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Sickle Cell Disease In Three Acts

Pharmaceutical ExecutivePharmaceutical Executive-04-01-2014
Volume 0
Issue 0

Ben Comer reports on how new pipeline therapies, public research investments, and a renewed sociopolitical focus are working toward a happier outcome for sickle cell disease patients.

The first act in the story of sickle cell disease, one of the oldest known genetic diseases, is not a happy one. Aside from a very small number of young patients undergoing successful bone marrow or stem cell transplants, there is no curative treatment. Other drugs address the disease according to which symptoms present most urgently, or serve as short-term solutions for a long-term problem.

Ben Comer

Sickle cell disease prevents one of the body's most fundamental resources—the blood—from adequately transporting oxygen to the tissue, which can result in organ damage and many other related complications. A sickle cell related vaso-occlusive "crisis" can be extremely painful for patients, and deadly in some cases. Both quality of life and life expectancy are reduced for sickle cell patients, even when the disease is optimally managed with existing therapies, blood transfusions, vitamin regimens and a host of other precautions.

Beyond the medical pathology of the disease, sickle cell patients in the US—a population of 100,000—also face a social stigma. They often require strong opioids, and the disease is commonly recognized as a "black disease," or one that only plagues minorities, which isn't true. The intermittent pain crises that most patients experience usually result in an overnight stay at the hospital and a heavy dose of pain meds. Once stabilized, they return home until the next crisis strikes.

However, a quorum made of new pipeline therapies, public research investments, and a renewed sociopolitical focus on the disease is attempting to pen a redemptive second act for sickle cell patients. With a successful Phase 1 safety study completed, Abraham Abuchowski and Glenn Kazo, who serve as CEO and president of Prolong Pharmaceuticals, respectively, are currently working with sickle cell patient associations and foundations to determine which efficacy studies would have the largest impact on sickle cell patients' co-morbidities, and their lives in general.

In February, a Sickle Cell Disease Congressional Caucus was formed, led by Charles Rangel (D-NY), Danny Davis (D-IL) and Tim Scott (R-SC). The stated goal of the caucus is to "increase support for the largely under-funded disease" and to "address barriers in access to and development of crucial treatments."

Also in February, FDA convened its fifth Patient-Focused Drug Development meeting, this time on the subject of sickle cell disease. At the meeting, patients were asked to speak openly about treatment options for sickle cell, and also which effects of the disease matter most. Kazo, who attending the meeting, says two key messages emerged from those discussions. The first is that "drug development in the sickle cell area doesn't usually look at co-morbidities, or the related diseases that sickle cell patients actually suffer from," says Kazo. "The other challenge is enrolling patients in clinical studies."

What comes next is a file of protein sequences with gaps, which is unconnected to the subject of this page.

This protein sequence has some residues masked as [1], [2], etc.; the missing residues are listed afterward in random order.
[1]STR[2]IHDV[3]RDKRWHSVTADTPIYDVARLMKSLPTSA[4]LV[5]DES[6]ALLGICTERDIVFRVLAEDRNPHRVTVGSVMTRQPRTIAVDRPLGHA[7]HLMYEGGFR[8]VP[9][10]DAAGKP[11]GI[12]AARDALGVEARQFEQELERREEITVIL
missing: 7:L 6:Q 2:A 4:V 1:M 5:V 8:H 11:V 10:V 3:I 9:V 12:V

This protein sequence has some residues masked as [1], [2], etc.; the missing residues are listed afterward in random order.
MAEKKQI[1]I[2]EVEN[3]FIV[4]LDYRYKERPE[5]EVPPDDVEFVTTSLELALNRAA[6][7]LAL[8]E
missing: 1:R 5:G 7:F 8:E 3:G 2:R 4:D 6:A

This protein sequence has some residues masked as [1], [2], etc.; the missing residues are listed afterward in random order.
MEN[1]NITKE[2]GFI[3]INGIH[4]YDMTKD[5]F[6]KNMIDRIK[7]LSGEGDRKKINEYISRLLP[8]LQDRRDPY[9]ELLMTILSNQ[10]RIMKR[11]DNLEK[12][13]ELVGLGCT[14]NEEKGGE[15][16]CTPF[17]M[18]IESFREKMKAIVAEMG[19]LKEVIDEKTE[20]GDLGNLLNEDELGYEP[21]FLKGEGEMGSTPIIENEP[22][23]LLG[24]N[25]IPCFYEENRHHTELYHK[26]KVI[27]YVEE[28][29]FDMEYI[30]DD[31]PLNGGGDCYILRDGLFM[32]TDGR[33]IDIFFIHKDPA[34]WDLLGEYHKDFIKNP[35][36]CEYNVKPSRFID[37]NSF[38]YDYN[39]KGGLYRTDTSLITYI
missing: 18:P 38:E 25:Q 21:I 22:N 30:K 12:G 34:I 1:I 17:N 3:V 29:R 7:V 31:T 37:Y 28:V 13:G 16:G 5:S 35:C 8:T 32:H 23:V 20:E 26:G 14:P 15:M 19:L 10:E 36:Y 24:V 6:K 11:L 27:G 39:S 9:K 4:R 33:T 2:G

Prolong's approach to sickle cell is to improve overall oxygenation, which gets at the underlying disorder in sickle cell disease. The company's lead product, Sanguinate, is an infused bovine pegylated hemoglobin molecule that Prolong hopes will address the most severe complications facing sickle cell patients. Abuchowski, Prolong's CEO, was instrumental in the development of pegylation technology decades ago, but back then the oxygen delivery characteristics of the hemoglobin protein, human or animal, weren't well understood. Plus, errant hemoglobin in the blood stream is toxic, as any clinician will tell you.

What's special about cow hemoglobin? Aside from obvious sourcing problems related to the need for large quantities of human blood, Abuchowski says human hemoglobin is extremely unstable compared to bovine hemoglobin; what makes hemoglobin especially toxic in the blood is when it splits apart. "Hemoglobin is a four sub-unit protein...those sub-units break apart in human hemoglobin, but in bovine they do not," says Abuchowski. "In the genetic engineering space, everybody thought anything human is best, but that's just anthropomorphic egotism. Just because it's human doesn't make it the best."

Prolong's Sanguinate, a play and reversal on the verb exsanguinate (defined as the action or process of losing blood), isn't being positioned as a blood substitute, which Kazo describes as a fool's errand. But Prolong will attempt to distinguish Sanguinate from other products in development by going beyond the treatment of a single symptom to address co-morbidities related to poor oxygen delivery, the root cause of vaso-occlusive crisis and many other debilitating effects of sickle cell disease.

Nearly 150 open studies targeting sickle cell disease are currently listed at ClinicalTrials.gov, underscoring patient need and industry's interest in addressing it. For patients and their families, a truly disease-modifying therapy could hold the curtain up long enough for a third and final act: the cure.

Ben Comer is Pharm Exec's Senior Editor. He can be reached at bcomer@advanstar.com.

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